‘Amnesty horses’ likely to be put down

SEVEN horses surrendered yesterday under Cork city’s first “horse amnesty” will probably be put down.

Veterinary officers performed health checks on a further 48 horses during the three-hour initiative and said they were satisfied with their condition.

Cork City Council’s Jim Beecher declared the amnesty, based on others in Limerick, a complete success.

“The general health of the animals was acceptable. The vets were quite pleased with the condition of the animals,” Mr Beecher said.

“Given the success of this, we are considering doing it elsewhere in the city.”

And he said all the agencies involved were delighted with the cooperation and “take-up” from the horse- owning families who availed of the amnesty.

Several mares brought to the event were in foal and Mr Beecher said there would be follow-up checks.

“We will also undertake more head counts of horses across the city, and conduct more animal welfare checks in the coming months,” he said.

The confidential amnesty was organised by Cork City Council, its animal collection agents, Animal Control Services, the ISPCA, and the gardaí after animal welfare concerns mounted following a string of gruesome discoveries of dead horses in fields on the outskirts of the city in recent months.

Following talks with up to 12 families on the northside of the city, most of which are members of the Traveller community, the amnesty took place at an undisclosed location to ensure confidentiality.

The area and families were chosen specifically because of the high levels of horse ownership in the area.

The families were encouraged to surrender commercially unviable horses.

The city’s chief veterinary officer, Diarmuid Dooge, and ISPCA inspector, Lisa O’Donovan, were on site to check the animals.

They performed a full health check and administered worm and lice treatments free of charge on 48 animals.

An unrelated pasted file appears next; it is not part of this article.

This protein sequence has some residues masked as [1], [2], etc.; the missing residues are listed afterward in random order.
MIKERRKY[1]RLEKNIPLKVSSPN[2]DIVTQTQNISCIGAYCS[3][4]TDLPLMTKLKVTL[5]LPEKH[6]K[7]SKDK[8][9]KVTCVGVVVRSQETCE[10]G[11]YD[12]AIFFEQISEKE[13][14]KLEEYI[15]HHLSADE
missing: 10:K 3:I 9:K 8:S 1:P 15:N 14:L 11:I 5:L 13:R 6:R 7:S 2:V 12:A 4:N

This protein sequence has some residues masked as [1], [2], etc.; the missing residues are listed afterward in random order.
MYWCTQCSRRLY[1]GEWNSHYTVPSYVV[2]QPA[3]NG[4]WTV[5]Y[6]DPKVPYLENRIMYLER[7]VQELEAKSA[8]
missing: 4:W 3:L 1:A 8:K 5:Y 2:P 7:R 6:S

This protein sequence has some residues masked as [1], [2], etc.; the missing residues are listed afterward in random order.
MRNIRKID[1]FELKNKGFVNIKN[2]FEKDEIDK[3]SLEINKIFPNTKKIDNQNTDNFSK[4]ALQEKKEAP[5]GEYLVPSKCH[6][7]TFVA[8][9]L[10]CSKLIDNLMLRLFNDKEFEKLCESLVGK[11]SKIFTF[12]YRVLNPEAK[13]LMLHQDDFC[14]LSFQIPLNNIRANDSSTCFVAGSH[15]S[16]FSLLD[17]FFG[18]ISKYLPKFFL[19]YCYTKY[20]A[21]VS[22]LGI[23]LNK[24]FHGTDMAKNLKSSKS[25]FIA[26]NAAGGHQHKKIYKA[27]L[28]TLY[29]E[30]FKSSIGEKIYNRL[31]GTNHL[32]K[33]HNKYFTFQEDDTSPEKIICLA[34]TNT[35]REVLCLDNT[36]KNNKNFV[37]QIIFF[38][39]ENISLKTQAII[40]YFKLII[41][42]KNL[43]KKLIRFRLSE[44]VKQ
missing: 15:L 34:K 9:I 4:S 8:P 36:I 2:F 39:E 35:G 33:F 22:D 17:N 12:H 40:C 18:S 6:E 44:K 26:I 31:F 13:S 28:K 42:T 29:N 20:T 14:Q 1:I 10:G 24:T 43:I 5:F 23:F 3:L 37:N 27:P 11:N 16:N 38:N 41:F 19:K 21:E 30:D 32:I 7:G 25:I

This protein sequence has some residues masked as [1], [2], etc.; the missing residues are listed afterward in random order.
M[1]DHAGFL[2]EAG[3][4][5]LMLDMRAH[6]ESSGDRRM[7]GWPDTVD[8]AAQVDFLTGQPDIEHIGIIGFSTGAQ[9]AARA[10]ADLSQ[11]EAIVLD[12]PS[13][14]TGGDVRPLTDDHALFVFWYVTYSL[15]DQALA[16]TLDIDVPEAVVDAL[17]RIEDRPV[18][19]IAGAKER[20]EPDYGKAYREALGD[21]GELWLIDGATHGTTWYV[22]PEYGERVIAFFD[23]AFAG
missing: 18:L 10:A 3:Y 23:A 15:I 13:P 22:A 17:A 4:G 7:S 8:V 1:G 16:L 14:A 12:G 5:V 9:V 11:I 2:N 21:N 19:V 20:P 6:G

The seven surrendered animals were being assessed at a pound in Glenville last night but will most likely be put down. Mr Beecher said this was the most humane way of dealing with the issue from an animal welfare point of view.

He said the amnesty has helped built trust and cooperation between the horse- owning families and the agencies dealing with animal welfare issues.

Up to 40 dead animals were found rotting in fields on the outskirts of the city since the start of the year. Several more have been found wandering, abandoned and starving.

A total of 151 stray horses were seized in Cork last year, 118 of those seized from the city’s northside.

Health warning

THE Irish Society for the Prevention of Cruelty to Animals (ISPCA) issued a warning last night after an outbreak of two serious diseases in Cork city’s horses.

The ISPCA said it has helped three horses, from different parts of the city, with salmonella, in recent weeks.

Local vets have also diagnosed ‘strangles’ in other horses. Both illnesses are highly contagious.

The outbreak is affecting the ISPCA’s ability to take in animals in need because new arrivals must be quarantined.

“The ISPCA urges anybody coming into contact with equines in the greater Cork city area to take precautions to avoid the spread of the infection,” an ISPCA spokesman said.

Picture: From left, Cork’s chief veterinary officer Diarmuid Dooge doing some examinations on a six-year-old colt surrendered as part of the north-west Cork Amnesty, with Lisa O’Donovan, ISPCA, at Glenville Pound, Co Cork. Picture: Cillian Kelly

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